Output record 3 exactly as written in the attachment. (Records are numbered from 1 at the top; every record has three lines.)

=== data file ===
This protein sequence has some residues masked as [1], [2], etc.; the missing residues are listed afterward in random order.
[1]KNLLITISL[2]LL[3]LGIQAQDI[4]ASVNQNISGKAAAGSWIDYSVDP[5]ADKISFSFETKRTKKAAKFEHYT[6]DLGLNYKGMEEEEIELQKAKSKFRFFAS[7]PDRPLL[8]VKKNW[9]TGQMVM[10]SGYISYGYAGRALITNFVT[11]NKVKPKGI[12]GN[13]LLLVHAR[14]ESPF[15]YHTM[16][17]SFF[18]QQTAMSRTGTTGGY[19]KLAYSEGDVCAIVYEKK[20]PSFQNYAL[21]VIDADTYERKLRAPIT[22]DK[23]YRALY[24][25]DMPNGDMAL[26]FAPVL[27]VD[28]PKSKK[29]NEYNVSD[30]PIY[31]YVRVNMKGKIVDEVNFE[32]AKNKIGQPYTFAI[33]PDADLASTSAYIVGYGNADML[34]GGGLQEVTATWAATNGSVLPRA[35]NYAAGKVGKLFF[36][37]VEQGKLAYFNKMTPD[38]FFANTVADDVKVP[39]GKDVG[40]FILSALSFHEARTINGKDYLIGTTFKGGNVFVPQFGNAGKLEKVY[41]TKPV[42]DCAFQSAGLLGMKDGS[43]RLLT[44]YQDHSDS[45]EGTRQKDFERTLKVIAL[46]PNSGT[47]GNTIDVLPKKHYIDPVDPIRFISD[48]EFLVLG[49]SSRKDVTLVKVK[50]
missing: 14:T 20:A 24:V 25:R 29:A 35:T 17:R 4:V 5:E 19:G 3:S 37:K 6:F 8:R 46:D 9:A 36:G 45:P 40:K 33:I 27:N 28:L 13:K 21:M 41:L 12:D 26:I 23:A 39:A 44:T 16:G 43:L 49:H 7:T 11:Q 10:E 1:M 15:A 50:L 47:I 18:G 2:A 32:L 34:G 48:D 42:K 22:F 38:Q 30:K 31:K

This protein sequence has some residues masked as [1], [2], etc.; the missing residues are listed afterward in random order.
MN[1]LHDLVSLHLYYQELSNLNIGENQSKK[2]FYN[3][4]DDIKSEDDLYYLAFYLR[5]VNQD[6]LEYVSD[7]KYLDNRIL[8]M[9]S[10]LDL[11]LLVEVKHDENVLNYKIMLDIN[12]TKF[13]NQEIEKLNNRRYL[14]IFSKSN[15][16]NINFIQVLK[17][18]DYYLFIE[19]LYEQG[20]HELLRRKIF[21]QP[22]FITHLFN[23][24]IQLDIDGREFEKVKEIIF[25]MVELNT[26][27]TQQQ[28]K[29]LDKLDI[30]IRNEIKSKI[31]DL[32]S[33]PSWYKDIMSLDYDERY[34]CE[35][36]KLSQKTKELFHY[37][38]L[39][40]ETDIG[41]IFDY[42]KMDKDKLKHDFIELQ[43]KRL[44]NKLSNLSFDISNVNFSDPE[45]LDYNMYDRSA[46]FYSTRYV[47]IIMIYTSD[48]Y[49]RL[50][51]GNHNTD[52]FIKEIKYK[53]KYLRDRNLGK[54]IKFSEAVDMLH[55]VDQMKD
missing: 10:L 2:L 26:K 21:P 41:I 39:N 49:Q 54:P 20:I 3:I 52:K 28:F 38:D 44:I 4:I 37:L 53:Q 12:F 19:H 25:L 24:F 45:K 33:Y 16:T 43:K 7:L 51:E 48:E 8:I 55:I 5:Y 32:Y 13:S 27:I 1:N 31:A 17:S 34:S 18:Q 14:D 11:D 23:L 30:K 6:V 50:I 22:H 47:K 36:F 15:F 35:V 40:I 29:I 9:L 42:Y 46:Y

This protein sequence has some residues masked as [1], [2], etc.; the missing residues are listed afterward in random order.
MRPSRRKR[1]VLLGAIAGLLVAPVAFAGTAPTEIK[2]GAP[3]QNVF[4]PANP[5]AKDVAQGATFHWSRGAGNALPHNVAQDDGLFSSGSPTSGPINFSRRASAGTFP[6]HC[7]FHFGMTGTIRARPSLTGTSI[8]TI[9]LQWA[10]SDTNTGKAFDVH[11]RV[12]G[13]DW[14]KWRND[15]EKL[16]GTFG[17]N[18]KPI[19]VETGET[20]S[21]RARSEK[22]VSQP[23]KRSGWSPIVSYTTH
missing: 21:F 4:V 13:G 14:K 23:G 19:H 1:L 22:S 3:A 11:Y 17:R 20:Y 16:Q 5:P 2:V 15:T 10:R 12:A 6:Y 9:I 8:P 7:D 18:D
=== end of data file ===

This protein sequence has some residues masked as [1], [2], etc.; the missing residues are listed afterward in random order.
MRPSRRKR[1]VLLGAIAGLLVAPVAFAGTAPTEIK[2]GAP[3]QNVF[4]PANP[5]AKDVAQGATFHWSRGAGNALPHNVAQDDGLFSSGSPTSGPINFSRRASAGTFP[6]HC[7]FHFGMTGTIRARPSLTGTSI[8]TI[9]LQWA[10]SDTNTGKAFDVH[11]RV[12]G[13]DW[14]KWRND[15]EKL[16]GTFG[17]N[18]KPI[19]VETGET[20]S[21]RARSEK[22]VSQP[23]KRSGWSPIVSYTTH
missing: 21:F 4:V 13:G 14:K 23:G 19:H 1:L 22:S 3:A 11:Y 17:R 20:Y 16:Q 5:P 2:V 15:T 10:R 12:A 6:Y 9:I 8:P 7:D 18:D